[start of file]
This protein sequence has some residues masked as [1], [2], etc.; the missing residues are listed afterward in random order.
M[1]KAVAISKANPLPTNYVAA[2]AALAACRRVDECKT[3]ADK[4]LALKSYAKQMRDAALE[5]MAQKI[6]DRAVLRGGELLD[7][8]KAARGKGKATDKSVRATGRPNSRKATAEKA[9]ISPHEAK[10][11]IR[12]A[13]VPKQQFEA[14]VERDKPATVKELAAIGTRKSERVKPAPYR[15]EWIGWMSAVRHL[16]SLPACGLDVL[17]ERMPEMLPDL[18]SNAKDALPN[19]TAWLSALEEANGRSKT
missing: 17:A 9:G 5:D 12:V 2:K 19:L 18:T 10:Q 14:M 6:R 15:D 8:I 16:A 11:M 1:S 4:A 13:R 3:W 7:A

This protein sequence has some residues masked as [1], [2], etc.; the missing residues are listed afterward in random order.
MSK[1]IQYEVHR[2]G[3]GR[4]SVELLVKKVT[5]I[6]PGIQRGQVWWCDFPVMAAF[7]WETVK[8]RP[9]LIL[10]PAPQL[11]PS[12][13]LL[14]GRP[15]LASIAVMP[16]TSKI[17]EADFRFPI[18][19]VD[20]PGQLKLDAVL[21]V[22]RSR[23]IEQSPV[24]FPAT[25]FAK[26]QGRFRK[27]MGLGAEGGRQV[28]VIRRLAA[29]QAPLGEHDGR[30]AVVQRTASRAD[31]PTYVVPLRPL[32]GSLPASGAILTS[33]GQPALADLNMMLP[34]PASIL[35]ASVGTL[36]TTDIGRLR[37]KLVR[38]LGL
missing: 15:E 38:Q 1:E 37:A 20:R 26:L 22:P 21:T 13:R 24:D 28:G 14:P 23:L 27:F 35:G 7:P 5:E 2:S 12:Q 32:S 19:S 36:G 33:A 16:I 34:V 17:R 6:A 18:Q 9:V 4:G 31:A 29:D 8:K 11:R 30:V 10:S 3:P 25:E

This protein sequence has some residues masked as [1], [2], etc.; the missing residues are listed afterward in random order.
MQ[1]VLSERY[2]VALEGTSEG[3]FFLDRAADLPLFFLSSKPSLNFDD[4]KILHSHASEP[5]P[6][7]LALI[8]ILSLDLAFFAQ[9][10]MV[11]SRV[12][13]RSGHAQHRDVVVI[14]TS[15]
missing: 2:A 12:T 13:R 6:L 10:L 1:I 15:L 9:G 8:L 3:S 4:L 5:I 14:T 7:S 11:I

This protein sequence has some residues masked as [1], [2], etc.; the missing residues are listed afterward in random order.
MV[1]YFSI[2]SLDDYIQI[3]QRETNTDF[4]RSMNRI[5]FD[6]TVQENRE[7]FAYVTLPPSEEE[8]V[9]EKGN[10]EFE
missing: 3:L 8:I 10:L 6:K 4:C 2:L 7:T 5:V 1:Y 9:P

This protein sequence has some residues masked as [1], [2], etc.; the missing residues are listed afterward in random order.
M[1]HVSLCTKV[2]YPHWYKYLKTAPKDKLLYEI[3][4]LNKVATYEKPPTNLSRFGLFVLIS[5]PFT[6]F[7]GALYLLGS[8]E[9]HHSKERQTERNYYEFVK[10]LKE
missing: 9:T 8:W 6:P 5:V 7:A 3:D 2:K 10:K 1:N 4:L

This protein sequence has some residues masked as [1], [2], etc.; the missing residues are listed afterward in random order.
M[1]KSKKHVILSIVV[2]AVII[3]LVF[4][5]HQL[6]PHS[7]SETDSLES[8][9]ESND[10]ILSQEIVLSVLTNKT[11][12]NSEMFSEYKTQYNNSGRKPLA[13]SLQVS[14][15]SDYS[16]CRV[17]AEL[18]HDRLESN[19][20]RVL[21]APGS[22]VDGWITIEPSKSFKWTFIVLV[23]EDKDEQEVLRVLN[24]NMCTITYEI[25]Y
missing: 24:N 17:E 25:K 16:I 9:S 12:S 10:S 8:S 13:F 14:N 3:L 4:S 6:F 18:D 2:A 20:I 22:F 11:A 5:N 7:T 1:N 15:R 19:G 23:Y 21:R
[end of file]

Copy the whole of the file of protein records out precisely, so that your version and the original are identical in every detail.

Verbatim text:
This protein sequence has some residues masked as [1], [2], etc.; the missing residues are listed afterward in random order.
M[1]KAVAISKANPLPTNYVAA[2]AALAACRRVDECKT[3]ADK[4]LALKSYAKQMRDAALE[5]MAQKI[6]DRAVLRGGELLD[7][8]KAARGKGKATDKSVRATGRPNSRKATAEKA[9]ISPHEAK[10][11]IR[12]A[13]VPKQQFEA[14]VERDKPATVKELAAIGTRKSERVKPAPYR[15]EWIGWMSAVRHL[16]SLPACGLDVL[17]ERMPEMLPDL[18]SNAKDALPN[19]TAWLSALEEANGRSKT
missing: 17:A 9:G 5:D 12:V 2:K 19:L 18:T 10:Q 14:M 6:R 15:D 8:I 16:A 11:M 1:S 4:A 13:R 3:W 7:A

This protein sequence has some residues masked as [1], [2], etc.; the missing residues are listed afterward in random order.
MSK[1]IQYEVHR[2]G[3]GR[4]SVELLVKKVT[5]I[6]PGIQRGQVWWCDFPVMAAF[7]WETVK[8]RP[9]LIL[10]PAPQL[11]PS[12][13]LL[14]GRP[15]LASIAVMP[16]TSKI[17]EADFRFPI[18][19]VD[20]PGQLKLDAVL[21]V[22]RSR[23]IEQSPV[24]FPAT[25]FAK[26]QGRFRK[27]MGLGAEGGRQV[28]VIRRLAA[29]QAPLGEHDGR[30]AVVQRTASRAD[31]PTYVVPLRPL[32]GSLPASGAILTS[33]GQPALADLNMMLP[34]PASIL[35]ASVGTL[36]TTDIGRLR[37]KLVR[38]LGL
missing: 15:E 38:Q 1:E 37:A 20:R 26:L 22:P 21:T 13:R 24:D 28:G 14:P 23:L 27:F 35:G 7:P 5:E 2:S 12:Q 32:S 19:S 36:G 33:A 16:I 34:V 17:R 6:A 18:Q 9:V 4:G 31:A 29:D 8:K 11:R 30:V 10:S 3:P 25:E

This protein sequence has some residues masked as [1], [2], etc.; the missing residues are listed afterward in random order.
MQ[1]VLSERY[2]VALEGTSEG[3]FFLDRAADLPLFFLSSKPSLNFDD[4]KILHSHASEP[5]P[6][7]LALI[8]ILSLDLAFFAQ[9][10]MV[11]SRV[12][13]RSGHAQHRDVVVI[14]TS[15]
missing: 2:A 12:T 13:R 6:L 10:L 1:I 15:L 9:G 8:L 3:S 4:L 5:I 14:T 7:S 11:I

This protein sequence has some residues masked as [1], [2], etc.; the missing residues are listed afterward in random order.
MV[1]YFSI[2]SLDDYIQI[3]QRETNTDF[4]RSMNRI[5]FD[6]TVQENRE[7]FAYVTLPPSEEE[8]V[9]EKGN[10]EFE
missing: 3:L 8:I 10:L 6:K 4:C 2:L 7:T 5:V 1:Y 9:P

This protein sequence has some residues masked as [1], [2], etc.; the missing residues are listed afterward in random order.
M[1]HVSLCTKV[2]YPHWYKYLKTAPKDKLLYEI[3][4]LNKVATYEKPPTNLSRFGLFVLIS[5]PFT[6]F[7]GALYLLGS[8]E[9]HHSKERQTERNYYEFVK[10]LKE
missing: 9:T 8:W 6:P 5:V 7:A 3:D 2:K 10:K 1:N 4:L

This protein sequence has some residues masked as [1], [2], etc.; the missing residues are listed afterward in random order.
M[1]KSKKHVILSIVV[2]AVII[3]LVF[4][5]HQL[6]PHS[7]SETDSLES[8][9]ESND[10]ILSQEIVLSVLTNKT[11][12]NSEMFSEYKTQYNNSGRKPLA[13]SLQVS[14][15]SDYS[16]CRV[17]AEL[18]HDRLESN[19][20]RVL[21]APGS[22]VDGWITIEPSKSFKWTFIVLV[23]EDKDEQEVLRVLN[24]NMCTITYEI[25]Y
missing: 24:N 17:E 25:K 16:I 9:S 12:S 10:S 8:S 13:F 14:N 3:L 4:S 6:F 18:D 2:A 20:I 22:F 11:A 5:N 7:T 1:N 15:R 19:G 23:Y 21:R